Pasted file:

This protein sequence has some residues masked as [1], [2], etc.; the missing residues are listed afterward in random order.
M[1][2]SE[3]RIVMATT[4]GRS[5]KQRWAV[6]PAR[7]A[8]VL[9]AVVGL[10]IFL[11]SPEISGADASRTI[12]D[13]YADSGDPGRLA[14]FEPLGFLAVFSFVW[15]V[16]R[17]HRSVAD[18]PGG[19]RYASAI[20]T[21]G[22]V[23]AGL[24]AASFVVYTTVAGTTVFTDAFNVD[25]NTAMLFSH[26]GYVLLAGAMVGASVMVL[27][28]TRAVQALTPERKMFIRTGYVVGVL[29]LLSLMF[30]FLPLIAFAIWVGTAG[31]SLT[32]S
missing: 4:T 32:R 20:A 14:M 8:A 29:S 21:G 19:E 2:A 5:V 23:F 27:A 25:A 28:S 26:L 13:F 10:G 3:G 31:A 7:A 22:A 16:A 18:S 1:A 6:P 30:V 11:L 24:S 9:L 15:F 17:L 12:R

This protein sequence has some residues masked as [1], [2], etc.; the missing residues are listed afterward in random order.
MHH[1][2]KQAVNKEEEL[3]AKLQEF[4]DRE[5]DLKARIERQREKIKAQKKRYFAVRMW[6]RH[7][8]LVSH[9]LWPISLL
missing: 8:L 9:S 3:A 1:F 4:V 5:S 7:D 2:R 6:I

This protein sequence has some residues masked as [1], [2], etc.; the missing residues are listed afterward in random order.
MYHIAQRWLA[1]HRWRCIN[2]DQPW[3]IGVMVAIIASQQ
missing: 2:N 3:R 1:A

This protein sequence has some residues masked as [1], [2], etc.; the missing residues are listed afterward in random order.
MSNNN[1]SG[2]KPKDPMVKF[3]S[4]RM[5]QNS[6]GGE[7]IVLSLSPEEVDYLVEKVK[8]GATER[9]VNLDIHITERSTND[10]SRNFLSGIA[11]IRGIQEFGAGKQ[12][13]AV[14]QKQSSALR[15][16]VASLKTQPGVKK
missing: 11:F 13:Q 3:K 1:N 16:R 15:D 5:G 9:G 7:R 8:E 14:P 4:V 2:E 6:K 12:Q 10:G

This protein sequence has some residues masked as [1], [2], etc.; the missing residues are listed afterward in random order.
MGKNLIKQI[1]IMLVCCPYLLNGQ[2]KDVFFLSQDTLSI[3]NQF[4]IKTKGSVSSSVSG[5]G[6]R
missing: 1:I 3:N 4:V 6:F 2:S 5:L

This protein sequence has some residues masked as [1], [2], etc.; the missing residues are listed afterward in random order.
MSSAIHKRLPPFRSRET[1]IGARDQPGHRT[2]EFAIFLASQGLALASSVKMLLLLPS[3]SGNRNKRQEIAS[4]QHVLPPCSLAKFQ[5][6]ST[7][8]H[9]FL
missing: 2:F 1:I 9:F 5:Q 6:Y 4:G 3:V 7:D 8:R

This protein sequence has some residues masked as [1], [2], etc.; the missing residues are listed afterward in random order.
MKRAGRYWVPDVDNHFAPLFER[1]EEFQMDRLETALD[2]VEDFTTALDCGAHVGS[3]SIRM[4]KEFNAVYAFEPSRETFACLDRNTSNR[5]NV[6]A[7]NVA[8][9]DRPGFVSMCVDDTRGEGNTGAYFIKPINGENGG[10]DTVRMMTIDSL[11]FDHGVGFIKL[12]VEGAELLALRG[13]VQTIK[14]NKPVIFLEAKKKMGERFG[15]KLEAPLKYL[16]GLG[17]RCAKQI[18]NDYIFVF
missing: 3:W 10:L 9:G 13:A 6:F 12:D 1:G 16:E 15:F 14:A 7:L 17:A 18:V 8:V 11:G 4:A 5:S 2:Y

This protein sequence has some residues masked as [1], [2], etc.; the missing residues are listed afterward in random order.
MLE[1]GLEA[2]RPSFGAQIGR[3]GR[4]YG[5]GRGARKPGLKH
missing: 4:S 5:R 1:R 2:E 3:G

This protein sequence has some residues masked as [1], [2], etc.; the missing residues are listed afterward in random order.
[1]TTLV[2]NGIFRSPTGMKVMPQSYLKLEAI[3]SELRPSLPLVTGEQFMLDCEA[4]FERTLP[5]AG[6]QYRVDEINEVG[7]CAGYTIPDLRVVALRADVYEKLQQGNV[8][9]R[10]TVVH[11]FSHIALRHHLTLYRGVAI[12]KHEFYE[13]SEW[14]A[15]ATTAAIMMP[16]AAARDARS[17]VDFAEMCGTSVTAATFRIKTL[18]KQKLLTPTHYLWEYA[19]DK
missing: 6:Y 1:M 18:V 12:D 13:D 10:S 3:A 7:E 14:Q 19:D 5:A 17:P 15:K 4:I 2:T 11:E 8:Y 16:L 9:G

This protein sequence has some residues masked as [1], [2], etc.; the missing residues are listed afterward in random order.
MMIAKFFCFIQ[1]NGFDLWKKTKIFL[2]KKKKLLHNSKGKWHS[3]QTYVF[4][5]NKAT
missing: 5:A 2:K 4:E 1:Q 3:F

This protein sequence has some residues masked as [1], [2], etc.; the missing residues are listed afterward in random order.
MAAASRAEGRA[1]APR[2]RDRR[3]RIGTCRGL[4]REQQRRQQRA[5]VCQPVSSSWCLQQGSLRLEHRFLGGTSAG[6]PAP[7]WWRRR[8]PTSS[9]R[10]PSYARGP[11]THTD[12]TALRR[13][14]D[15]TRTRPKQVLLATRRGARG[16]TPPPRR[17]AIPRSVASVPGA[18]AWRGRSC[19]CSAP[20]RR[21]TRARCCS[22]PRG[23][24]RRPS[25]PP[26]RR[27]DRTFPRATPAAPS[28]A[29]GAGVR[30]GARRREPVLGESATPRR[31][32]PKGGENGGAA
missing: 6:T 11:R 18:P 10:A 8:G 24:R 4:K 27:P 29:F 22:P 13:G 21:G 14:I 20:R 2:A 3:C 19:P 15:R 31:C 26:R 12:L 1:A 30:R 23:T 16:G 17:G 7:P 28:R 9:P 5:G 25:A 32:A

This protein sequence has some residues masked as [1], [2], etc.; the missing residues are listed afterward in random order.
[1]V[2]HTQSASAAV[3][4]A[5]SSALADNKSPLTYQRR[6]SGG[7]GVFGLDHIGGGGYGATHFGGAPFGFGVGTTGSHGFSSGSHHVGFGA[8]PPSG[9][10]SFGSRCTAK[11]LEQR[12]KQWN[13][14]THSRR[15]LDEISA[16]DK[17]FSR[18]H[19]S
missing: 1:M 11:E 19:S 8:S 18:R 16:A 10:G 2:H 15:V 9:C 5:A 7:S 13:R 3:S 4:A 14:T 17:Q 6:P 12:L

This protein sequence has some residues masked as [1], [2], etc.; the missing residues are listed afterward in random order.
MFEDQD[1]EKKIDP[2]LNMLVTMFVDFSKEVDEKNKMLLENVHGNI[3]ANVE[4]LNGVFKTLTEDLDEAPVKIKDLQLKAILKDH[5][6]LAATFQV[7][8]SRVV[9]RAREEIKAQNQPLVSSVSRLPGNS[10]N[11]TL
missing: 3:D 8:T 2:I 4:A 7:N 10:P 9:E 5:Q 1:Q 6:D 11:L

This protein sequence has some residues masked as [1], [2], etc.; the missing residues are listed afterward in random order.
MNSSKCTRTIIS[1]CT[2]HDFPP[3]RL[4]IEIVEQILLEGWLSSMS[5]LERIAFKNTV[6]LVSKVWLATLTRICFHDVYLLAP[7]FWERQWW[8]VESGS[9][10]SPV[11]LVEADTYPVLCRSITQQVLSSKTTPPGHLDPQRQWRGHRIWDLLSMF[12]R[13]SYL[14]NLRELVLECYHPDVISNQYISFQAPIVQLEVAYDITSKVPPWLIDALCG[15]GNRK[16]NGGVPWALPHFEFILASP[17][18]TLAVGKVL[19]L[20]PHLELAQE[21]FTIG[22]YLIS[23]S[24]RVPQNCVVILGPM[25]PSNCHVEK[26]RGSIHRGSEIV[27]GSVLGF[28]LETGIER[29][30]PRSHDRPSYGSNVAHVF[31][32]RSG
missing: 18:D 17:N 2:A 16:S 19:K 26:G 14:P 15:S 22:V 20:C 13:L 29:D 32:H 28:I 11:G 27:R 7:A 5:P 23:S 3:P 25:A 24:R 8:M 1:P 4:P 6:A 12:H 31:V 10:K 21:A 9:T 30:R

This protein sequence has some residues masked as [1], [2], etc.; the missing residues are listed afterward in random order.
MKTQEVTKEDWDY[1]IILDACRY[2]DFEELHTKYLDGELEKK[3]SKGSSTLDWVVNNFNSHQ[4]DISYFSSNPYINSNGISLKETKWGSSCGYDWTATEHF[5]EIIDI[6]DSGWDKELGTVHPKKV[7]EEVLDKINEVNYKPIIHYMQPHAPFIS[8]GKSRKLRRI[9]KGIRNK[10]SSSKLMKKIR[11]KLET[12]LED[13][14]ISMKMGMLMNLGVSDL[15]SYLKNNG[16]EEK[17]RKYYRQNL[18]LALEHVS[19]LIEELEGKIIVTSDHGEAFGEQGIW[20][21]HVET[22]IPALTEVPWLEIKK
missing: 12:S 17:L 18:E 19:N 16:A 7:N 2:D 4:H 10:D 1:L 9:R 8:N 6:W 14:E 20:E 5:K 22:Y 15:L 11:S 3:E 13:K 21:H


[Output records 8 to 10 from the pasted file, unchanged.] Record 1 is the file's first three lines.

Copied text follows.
This protein sequence has some residues masked as [1], [2], etc.; the missing residues are listed afterward in random order.
MLE[1]GLEA[2]RPSFGAQIGR[3]GR[4]YG[5]GRGARKPGLKH
missing: 4:S 5:R 1:R 2:E 3:G

This protein sequence has some residues masked as [1], [2], etc.; the missing residues are listed afterward in random order.
[1]TTLV[2]NGIFRSPTGMKVMPQSYLKLEAI[3]SELRPSLPLVTGEQFMLDCEA[4]FERTLP[5]AG[6]QYRVDEINEVG[7]CAGYTIPDLRVVALRADVYEKLQQGNV[8][9]R[10]TVVH[11]FSHIALRHHLTLYRGVAI[12]KHEFYE[13]SEW[14]A[15]ATTAAIMMP[16]AAARDARS[17]VDFAEMCGTSVTAATFRIKTL[18]KQKLLTPTHYLWEYA[19]DK
missing: 6:Y 1:M 18:V 12:D 13:D 10:S 3:A 7:E 14:Q 19:D 5:A 17:P 15:K 4:I 2:T 11:E 8:Y 16:L 9:G

This protein sequence has some residues masked as [1], [2], etc.; the missing residues are listed afterward in random order.
MMIAKFFCFIQ[1]NGFDLWKKTKIFL[2]KKKKLLHNSKGKWHS[3]QTYVF[4][5]NKAT
missing: 5:A 2:K 4:E 1:Q 3:F